2. Your second paragraph mentions a Jennifer Jones, as opposed to Jessica. So much Marvel alliteration.

  3. Interesting article.
    Well written as always.
    But it brings to mind a question.
    I think one thing the comics community in general has to get over
    Is the idea of gender and race being a distinction.
    Now I have voiced my opinion on some of that regarding strictly sticking to source material..
    But aside from that tangent I think there is a prevailing insinuation even here that men are more brutish and simpler than all women characters.
    A woman can be kick ass brutal – and man can be the sensitive thinker.
    And the reverse. And then the reverse of that and so on.
    We talk a lot about equality here and only characters mattering but to me this list would speak a lot more strongly
    for that if it had just been- “Here are some of my favorite protagonists” And then they just happen to women.

    It’s similar to here are my favorite female writers- why should that even be mentioned-
    What about writing- should call into question a person gender when that job is to imagine all sorts of people outside of the writers own head.
    Just writer will do.- Just artist is sufficient.
    Until it isn’t highlighted it will never be equal.

    And here- I am asking everyone- why should there be a label at all involved.

    • when something is under represented, like strong female characters or visible minority heroes, quality depictions sometimes need to be highlighted in articles like these in order to bring greater attention to the good work being done by the creators who write/draw them. there’s nothing wrong with promoting good work in hopes that others will be inspired to follow that example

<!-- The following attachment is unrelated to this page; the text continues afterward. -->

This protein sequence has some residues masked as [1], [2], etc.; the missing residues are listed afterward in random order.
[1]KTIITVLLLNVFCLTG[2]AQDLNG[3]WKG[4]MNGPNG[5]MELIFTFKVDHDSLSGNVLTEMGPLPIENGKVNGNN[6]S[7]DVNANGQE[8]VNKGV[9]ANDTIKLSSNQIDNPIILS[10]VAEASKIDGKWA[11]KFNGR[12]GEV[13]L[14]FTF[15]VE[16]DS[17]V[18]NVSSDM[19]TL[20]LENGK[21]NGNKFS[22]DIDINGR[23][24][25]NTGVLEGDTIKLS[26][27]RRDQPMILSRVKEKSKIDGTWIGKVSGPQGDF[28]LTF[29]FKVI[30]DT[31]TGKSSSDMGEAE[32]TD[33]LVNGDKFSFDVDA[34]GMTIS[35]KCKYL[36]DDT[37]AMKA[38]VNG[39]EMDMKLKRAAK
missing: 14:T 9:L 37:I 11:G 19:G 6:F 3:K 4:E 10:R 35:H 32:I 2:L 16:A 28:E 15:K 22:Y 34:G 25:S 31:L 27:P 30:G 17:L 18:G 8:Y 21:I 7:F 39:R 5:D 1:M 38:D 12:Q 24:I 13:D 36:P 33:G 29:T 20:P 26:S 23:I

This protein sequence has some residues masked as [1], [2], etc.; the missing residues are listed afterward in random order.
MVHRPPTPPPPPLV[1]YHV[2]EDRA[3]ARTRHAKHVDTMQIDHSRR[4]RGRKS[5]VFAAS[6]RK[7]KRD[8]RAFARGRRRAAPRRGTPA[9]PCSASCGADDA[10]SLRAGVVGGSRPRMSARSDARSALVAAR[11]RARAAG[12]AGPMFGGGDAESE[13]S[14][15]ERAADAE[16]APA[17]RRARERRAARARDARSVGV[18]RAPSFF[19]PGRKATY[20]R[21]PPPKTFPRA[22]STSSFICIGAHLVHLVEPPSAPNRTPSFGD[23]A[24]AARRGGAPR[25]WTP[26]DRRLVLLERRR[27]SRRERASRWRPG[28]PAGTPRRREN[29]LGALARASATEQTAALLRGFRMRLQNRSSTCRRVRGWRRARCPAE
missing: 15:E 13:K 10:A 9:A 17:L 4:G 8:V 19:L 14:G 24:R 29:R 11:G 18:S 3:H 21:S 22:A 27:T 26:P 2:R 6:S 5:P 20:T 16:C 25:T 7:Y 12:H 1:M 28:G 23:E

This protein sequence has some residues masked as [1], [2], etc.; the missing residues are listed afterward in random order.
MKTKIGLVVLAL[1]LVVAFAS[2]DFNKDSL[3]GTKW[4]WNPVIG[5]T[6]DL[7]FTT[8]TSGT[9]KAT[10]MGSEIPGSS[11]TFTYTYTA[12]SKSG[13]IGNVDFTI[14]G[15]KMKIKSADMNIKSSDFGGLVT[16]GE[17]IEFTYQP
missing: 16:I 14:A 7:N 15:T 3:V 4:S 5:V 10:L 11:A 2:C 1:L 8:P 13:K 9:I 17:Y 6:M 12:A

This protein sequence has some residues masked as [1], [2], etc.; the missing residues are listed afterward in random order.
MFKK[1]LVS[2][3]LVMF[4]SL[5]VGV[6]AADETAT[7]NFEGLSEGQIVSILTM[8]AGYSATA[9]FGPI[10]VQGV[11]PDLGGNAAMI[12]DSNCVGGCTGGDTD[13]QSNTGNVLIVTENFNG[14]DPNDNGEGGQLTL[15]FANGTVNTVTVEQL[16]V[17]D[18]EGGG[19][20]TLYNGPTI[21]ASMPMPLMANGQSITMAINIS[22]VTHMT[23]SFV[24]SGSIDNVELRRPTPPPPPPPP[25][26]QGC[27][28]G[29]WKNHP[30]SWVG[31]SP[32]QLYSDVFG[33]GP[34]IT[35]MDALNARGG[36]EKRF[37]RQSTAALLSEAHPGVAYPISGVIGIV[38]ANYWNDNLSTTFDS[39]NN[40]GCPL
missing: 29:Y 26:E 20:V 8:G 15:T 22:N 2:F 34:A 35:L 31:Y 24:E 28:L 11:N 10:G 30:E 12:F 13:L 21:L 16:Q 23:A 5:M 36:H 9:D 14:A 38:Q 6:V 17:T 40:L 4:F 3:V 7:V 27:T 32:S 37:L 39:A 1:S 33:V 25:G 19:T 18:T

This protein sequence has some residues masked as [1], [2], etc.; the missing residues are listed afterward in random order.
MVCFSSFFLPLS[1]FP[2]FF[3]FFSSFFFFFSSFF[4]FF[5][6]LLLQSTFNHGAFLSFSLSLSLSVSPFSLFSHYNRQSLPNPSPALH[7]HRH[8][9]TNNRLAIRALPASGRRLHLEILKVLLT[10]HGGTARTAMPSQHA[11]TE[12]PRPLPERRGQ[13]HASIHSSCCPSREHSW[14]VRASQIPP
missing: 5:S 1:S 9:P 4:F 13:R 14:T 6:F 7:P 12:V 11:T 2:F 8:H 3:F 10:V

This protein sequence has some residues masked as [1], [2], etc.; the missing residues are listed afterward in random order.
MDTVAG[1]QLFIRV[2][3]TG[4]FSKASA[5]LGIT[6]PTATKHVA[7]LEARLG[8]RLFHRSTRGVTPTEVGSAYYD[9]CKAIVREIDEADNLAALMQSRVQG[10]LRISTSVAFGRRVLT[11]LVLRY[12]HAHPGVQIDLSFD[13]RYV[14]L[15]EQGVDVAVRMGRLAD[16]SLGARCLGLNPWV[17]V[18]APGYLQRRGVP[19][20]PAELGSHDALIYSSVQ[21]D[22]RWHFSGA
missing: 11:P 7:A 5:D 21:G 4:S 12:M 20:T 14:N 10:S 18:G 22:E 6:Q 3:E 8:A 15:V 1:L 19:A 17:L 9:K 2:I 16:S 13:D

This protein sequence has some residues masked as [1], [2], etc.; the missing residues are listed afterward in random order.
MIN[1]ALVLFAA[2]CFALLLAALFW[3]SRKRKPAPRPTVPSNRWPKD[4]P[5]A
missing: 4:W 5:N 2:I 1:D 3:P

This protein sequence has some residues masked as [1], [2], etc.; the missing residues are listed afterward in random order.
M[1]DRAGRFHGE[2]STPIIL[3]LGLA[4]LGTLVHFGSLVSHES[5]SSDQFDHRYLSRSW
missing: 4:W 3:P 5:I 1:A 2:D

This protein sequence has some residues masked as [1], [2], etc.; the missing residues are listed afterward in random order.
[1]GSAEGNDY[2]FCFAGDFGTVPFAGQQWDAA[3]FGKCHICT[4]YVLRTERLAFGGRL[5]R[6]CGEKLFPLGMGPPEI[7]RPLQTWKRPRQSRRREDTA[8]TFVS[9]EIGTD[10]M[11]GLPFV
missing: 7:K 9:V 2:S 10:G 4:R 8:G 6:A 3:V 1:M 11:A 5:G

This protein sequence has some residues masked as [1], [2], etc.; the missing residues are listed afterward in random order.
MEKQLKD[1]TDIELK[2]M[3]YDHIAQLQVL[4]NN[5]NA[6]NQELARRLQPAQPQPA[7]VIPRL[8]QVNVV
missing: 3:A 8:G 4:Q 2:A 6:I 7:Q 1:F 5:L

4. “…I find the struggles they go through and the observations they make just more appealing and interesting than my steady diet of costumed guys beating up in other costumed guys.”

    While I enjoy my costume guys (that sounds funny), I totally agree with this statement. I can’t wait to see how the AKA Jessica Jones live action show turns out. Plus, the Stumptown comics are coming soon. I hear the next story is about Dex going to Long Beach trying to catch a sex addict who may be linked to a series of rapes. It’s called, “Dex on the Beach.”

    While that’s not true…it totally should be.

    Nice post Mike!

  5. I haven’t read any of these. I guess I know what I should read next.

  6. hi guys–
    looked like the Jennifer/Jessica was corrected by the iFanboy editorial staff. Sorry about that! My sisters-in-laws names are Jessica and Jennifer as well and I do it with them, too.